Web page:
Name. Ask students how to pronounce their names and whether they prefer to be called by a nickname.
Class year/Level. First-year undergraduates and transfer students may require special attention since they are adjusting to many new expectations in a new environment.
Major. Especially in required courses taken by students across the University, you can use information about students’ majors to help you tailor your classes to student interest.
Reasons for taking the course. If many students are taking the course because of a requirement, it will probably be more important for you to pay greater attention to strategies for motivating learning and performance (e.g., stating the relevance of the course material to students’ future goals and interests). If you are a graduate student teacher in an upper-level or graduate course, the students’ interests in the course may tell you about their long-term professional goals.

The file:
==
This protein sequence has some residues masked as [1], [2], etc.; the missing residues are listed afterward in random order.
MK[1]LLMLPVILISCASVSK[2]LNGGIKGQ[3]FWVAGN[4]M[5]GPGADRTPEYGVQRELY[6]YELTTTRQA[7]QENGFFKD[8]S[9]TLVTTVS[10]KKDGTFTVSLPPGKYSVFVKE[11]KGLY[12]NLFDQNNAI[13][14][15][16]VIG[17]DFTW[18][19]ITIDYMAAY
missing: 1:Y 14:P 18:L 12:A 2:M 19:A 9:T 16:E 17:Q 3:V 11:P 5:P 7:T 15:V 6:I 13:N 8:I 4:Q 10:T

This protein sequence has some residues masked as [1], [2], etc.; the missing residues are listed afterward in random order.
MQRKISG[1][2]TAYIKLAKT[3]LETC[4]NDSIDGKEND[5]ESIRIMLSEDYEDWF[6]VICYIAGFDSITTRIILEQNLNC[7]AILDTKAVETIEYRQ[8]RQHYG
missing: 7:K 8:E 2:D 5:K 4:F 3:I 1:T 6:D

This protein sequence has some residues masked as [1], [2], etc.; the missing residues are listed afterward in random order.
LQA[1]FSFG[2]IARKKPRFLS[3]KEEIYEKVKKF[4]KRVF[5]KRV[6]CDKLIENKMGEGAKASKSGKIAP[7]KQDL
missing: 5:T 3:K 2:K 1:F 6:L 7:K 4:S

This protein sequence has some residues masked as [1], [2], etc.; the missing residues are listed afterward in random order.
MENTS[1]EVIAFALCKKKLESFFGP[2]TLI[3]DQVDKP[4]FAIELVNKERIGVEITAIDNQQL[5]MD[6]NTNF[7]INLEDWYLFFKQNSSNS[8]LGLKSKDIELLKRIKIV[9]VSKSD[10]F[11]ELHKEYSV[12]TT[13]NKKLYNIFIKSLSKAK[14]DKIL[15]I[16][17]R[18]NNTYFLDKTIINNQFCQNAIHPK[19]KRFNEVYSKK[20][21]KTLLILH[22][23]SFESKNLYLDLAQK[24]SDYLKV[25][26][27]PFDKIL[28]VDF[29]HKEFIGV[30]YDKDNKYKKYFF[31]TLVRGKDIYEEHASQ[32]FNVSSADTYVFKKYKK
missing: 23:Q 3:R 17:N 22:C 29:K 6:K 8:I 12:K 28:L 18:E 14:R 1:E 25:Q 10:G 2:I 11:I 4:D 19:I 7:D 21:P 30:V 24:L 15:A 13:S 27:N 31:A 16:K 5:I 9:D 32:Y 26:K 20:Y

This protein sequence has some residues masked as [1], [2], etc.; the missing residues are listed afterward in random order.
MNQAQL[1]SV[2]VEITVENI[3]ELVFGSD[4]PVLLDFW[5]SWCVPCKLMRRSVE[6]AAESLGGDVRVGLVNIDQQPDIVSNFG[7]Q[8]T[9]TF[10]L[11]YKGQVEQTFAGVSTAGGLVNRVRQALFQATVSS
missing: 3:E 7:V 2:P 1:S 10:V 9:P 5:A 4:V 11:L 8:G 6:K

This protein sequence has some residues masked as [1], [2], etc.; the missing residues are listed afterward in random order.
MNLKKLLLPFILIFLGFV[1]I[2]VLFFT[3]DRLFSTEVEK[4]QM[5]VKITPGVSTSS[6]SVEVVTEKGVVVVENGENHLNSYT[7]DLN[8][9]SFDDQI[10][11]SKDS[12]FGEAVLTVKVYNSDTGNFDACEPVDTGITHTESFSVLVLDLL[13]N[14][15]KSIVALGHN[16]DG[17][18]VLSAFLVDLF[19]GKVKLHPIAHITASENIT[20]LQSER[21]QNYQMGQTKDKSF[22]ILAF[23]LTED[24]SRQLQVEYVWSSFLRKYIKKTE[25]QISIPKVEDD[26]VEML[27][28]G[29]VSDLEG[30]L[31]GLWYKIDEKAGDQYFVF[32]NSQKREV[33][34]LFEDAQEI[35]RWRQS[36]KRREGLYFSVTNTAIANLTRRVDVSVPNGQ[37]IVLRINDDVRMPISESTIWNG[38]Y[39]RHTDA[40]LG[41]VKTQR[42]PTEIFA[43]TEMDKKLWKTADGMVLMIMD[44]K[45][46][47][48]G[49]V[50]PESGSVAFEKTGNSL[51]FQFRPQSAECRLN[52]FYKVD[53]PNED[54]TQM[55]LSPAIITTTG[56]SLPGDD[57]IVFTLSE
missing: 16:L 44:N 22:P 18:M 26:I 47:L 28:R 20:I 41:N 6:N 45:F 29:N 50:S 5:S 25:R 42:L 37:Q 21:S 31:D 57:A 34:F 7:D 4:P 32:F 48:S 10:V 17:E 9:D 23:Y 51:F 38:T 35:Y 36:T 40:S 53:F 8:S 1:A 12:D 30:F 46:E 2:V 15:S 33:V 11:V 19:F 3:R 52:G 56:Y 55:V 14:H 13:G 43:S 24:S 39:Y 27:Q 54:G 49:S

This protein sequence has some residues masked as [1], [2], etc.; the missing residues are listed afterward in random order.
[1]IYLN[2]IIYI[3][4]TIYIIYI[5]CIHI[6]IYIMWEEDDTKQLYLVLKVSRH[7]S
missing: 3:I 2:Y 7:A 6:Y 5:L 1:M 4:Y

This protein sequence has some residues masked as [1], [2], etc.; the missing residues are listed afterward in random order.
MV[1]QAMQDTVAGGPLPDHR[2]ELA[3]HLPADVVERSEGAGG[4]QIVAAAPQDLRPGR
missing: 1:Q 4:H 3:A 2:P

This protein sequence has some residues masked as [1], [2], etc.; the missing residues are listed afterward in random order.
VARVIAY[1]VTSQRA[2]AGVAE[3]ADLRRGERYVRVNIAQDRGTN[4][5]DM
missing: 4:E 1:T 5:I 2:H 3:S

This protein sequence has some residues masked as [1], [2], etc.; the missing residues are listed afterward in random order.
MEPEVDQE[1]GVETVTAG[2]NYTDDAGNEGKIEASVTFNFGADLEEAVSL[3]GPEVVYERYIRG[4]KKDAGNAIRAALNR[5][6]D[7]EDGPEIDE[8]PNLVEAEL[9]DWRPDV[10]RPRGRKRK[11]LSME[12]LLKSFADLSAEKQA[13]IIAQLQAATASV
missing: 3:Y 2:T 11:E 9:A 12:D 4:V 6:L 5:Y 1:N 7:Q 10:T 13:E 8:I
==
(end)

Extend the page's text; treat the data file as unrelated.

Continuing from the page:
Related courses – past and present. This information can help you pitch your explanations at an appropriate level, use familiar terms, and build connections across the curriculum.
Some personal background. By asking students where they grew up, their hobbies, what they like to read, or their professional goals, you can gain valuable insights about what interests them and what kinds of interaction they may prefer. This information also gives you ways of connecting with students as individuals and suggests topics for small talk or classroom humor. The information can also help you develop relevant examples that will help them learn difficult concepts.
Questions and concerns. Ask students if they have any particular questions they hope this course will answer, or any concerns about the course and what will be expected of them.